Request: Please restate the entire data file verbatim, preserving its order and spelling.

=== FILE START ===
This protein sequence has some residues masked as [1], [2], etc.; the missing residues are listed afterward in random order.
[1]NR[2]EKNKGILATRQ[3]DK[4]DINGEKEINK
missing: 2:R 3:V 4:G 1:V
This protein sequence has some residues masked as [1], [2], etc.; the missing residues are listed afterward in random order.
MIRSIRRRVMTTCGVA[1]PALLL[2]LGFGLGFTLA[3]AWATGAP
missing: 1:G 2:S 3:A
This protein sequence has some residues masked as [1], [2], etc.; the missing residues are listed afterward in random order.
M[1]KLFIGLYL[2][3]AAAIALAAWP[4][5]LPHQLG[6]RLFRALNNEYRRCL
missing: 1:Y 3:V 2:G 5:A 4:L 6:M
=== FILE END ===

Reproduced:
This protein sequence has some residues masked as [1], [2], etc.; the missing residues are listed afterward in random order.
[1]NR[2]EKNKGILATRQ[3]DK[4]DINGEKEINK
missing: 2:R 3:V 4:G 1:V
This protein sequence has some residues masked as [1], [2], etc.; the missing residues are listed afterward in random order.
MIRSIRRRVMTTCGVA[1]PALLL[2]LGFGLGFTLA[3]AWATGAP
missing: 1:G 2:S 3:A
This protein sequence has some residues masked as [1], [2], etc.; the missing residues are listed afterward in random order.
M[1]KLFIGLYL[2][3]AAAIALAAWP[4][5]LPHQLG[6]RLFRALNNEYRRCL
missing: 1:Y 3:V 2:G 5:A 4:L 6:M